Bronte Gets a Face Job
You may have seen pics of this little guy in my Flickr album. He was the third bjd I got my grubby little mitts on and has probably become my favorite bjd so far. He’s a DB Doll tiny; Yuer is the mold.
He’s been faceless for ages now. It’s been a combination of limited time and fear. BJDs are purely self-indulgent for me (although my excuse for buying the first one was to see how the ball-jointing and stringing was done so I could eventually sculpt one, heh) so spending time working on them is my lowest priority. What little time I get to spend actually working in my studio is usually taken up by meeting challenge obligations, finishing up custom orders or trying to come up with new items to list in my various shops.
Bronte new, out of the box and no face up or blushing:
But, to be honest, fear was another factor. Doing a “face up” on a bjd seemed vastly different somehow to painting an art doll. Truth is that there are some differences but many of the main techniques are the same. The real key seems to be illusion, just as it is with art dolls and the motto “less is better.”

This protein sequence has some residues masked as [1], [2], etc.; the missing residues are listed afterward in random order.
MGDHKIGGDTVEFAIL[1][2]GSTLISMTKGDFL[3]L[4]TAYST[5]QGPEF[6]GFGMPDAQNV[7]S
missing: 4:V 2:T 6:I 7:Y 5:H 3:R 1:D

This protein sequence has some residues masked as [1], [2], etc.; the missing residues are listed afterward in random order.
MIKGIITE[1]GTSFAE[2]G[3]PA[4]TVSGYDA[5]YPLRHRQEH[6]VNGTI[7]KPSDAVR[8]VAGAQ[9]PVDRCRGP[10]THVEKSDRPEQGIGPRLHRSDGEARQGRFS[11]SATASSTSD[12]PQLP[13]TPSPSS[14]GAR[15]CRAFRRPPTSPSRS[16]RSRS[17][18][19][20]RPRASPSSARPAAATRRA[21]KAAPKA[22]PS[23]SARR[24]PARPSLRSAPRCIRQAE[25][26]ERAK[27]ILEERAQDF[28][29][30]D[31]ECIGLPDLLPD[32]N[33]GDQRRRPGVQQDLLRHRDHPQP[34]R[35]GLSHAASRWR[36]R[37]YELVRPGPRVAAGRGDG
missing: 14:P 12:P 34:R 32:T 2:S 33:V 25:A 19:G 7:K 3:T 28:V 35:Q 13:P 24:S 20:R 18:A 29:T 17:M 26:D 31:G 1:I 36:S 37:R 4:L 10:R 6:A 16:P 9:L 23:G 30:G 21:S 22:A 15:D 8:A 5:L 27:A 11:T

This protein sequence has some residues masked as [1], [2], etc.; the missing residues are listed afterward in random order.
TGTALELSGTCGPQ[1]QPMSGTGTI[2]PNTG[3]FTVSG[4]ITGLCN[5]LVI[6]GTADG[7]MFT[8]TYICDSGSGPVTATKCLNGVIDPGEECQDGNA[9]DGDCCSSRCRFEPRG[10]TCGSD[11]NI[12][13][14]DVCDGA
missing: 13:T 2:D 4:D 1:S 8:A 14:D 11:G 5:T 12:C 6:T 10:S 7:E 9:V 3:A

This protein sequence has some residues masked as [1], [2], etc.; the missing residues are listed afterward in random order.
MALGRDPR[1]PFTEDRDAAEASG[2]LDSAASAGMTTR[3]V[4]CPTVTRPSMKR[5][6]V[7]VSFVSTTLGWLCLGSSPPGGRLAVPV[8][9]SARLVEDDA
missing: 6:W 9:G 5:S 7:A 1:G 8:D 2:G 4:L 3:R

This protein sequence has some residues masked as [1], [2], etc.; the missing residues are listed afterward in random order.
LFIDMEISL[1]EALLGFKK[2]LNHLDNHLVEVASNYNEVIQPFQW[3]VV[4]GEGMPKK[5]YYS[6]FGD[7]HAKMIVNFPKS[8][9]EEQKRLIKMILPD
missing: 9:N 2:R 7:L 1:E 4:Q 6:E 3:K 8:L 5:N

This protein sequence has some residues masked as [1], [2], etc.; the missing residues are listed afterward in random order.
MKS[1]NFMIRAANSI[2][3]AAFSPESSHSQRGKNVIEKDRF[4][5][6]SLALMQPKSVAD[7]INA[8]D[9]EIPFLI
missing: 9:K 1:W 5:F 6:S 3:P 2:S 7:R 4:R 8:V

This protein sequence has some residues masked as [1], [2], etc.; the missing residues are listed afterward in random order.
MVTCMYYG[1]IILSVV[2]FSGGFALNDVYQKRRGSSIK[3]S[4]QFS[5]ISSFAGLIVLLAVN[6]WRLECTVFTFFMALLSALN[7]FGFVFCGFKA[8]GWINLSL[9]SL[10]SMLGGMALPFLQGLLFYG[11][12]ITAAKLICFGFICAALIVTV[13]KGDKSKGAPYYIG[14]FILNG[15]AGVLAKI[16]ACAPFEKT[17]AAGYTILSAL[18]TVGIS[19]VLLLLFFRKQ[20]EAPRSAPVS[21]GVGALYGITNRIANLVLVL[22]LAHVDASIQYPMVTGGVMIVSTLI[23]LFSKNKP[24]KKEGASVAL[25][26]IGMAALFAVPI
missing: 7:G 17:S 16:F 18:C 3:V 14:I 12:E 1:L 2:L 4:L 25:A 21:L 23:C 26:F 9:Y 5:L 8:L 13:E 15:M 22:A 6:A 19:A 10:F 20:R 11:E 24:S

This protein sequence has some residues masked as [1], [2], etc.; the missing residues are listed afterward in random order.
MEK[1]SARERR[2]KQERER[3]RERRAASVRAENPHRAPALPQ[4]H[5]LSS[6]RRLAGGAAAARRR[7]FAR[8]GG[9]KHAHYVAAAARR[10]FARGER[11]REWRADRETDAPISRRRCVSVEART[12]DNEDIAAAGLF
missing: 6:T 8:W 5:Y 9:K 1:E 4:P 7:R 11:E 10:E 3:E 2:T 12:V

Bronte’s face up wasn’t my first on a bjd. The first one I did on another tiny I have, a Dollzone BB Judy. She came out looking extremely embarrassed (red-orange all over) although she wasn’t horrific for a first face up, she was definitely well overdone.
And just to show you what a difference a face up makes, here’s Judy before I did her face and body blushing:
Another bjd enthusiast and friend came over one weekend and we did our first face ups together. Neither of us had any experience with it so it was pretty much the blind leading the blind. And Judy, as seen above, was the result on my part. Not so great but passable.
Judy in one of my favorite poses:
There are a few local bjd collectors and we meet up occasionally. We did a “craft day” earlier this month. Everyone brought dolls (of course) and then we split off and did a variety of things–making a set, sewing, and face ups. I brought Bronte and Zophiel and worked on both heads but Zophiel’s didn’t come out right. Bronte’s, however, came out just fine although I wasn’t initially thrilled with his eyebrows. When I pulled his head out later, after coming home, I thought they might look alright if I finished them up so I did. And, voila! They looked pretty good. So, not too bad of a job for a second face up. Serious props to Natalie/Dybbuk for teaching a few of us how to do face ups at our craft day!